An interview with Emily Addington

Emily Addington is a PhD student at the University of Strathclyde and a member of the Microbiology Society. In this interview she tells us about her research which includes looking at novel products that can be produced from microbes, tells us about her role in the ‘Dive for Antibiotics’ Project and how she is working to try and understand pathogenic organisms in more depth.

Emily Addington
© Emily Addington

What is your role and area of research?

I’ve just begun my third year as a PhD student at Strathclyde Institute of Pharmacy and Biomedical Sciences in Professor Paul Hoskisson’s lab. My PhD project is looking at characterising the role of the mammalian cell entry operon of Streptomyces coelicolor. We believe the Mycobacterium tuberculosis mammalian cell entry (mce) operon of Streptomyces coelicolor is a nutrient uptake system for lipids which aids the bacterium in colonizing the rhizosphere. However, copies of the mce operon are also present in pathogenic Actinobacteria such as Mycobacterium tuberculosis (Mtb), where the system has a role in virulence.

Part of my project is trying to understand how the mce genes function in Streptomyces to help us understand how they may have evolved into a virulence factor. Mtb. Streptomyces is also the genus best known for producing two thirds of the antibiotics used in clinical practice today, so my interests also extend to natural product discovery from Actinobacteria.

Why is your research important?

Mycobacterium tuberculosis is the world’s most deadly bacterial pathogen and is showing increasing antimicrobial resistance. Determining how systems such as the mce operon function is vital for understanding how a pathogenic organism such as Mtb arose and how it infects and causes disease in its host. Understanding how the mce operon functions in non-pathogenic bacteria may lead us to discover more about how virulence factors evolve.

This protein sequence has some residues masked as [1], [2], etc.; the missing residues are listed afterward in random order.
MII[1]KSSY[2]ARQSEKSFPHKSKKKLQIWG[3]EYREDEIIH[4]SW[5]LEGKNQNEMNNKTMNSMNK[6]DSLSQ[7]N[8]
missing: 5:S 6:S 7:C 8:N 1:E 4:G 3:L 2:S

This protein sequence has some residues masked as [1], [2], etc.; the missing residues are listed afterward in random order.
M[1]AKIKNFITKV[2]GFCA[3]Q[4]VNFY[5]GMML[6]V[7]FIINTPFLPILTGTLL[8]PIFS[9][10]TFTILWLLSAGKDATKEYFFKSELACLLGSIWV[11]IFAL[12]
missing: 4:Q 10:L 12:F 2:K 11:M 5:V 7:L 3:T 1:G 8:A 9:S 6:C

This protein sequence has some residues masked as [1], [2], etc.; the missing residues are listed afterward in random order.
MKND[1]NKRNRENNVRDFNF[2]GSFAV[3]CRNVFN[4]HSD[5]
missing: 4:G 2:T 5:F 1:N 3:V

How did you come about initiating the ‘Dive for Antibiotics’ Project? Why did you decide to focus on marine research?

I’d already been working on Streptomyces for about a year prior to becoming interested in antibiotic discovery. A team from the BBC had collected some soil samples from the River Tay in Dundee as part of their program – The River: A Year in the life of the River Tay – and were visiting our lab.

I offered to isolate Actinobacteria from the sample, something I hadn’t had an opportunity to do previously, and was fascinated by the sheer number and diversity of actinobacterial isolates the small bit of soil produced. I had only just become aware of Scotland’s extensive diving community around the same time, and I had met a few active divers. I thought it would be interesting to see what Actinobacteria we could isolate from the plethora of sea lochs and diving sites Scotland has to offer.

I was also delving into literature I hadn’t previously, about isolation of Actinobacteria from the marine biosphere, which is relatively under sampled in comparison with the terrestrial environment. This made me realize and become interested in the vast potential of the marine environment to produce novel antimicrobial compounds.

As the Actinobacteria that we were isolating were also growing to produce some beautiful structures and bright pigments, I began photographing the isolates and putting them on social media. This resulted in a number of divers getting in contact with us, to know how they could be part of sample collection and expressed an interest in learning more about microbes and antibiotics.

The potential for interesting results and the enthusiasm of the divers to be involved led to me starting the Dive for Antibiotics project, so we could sample and process our isolates in a more organised way, whist also engaging the public in science and antibiotic discovery.

Why is it important to actively look for new antibiotics?

Other than global warming, the antimicrobial resistance (AMR) crisis is the largest single issue facing the world today. The O’Neill Report on AMR predicts that by 2050, 10 million people per year will die as a result of antibiotic resistant infections. It’s truly frightening the number of pathogens showing extensive resistance to antibiotics when we rely on antibiotics for treating everything, from minor ear infections to life-threatening illnesses such as sepsis and meningitis.

There hasn’t been great success in synthesising antibiotics from scratch, and unfortunately, we’ve extensively explored and exploited all common and terrestrially sourced natural products. We need to look new places and try new things if we are to introduce novel antibiotics to the clinic.

What are the challenges you encountered during the project and how did you overcome them?

It was difficult to allocate attention to both the Dive for Antibiotics project and my own PhD research, and I relied on careful organization and time management. At the same time, I had to be flexible about when divers could get samples back to the lab. I initially thought a month  would be enough time for divers to return samples, but this ended up being extended quite a bit as I didn’t factor in such things as poor weather, or that some divers aimed to travel quite far to collect their sample from a specific dive site that interested them.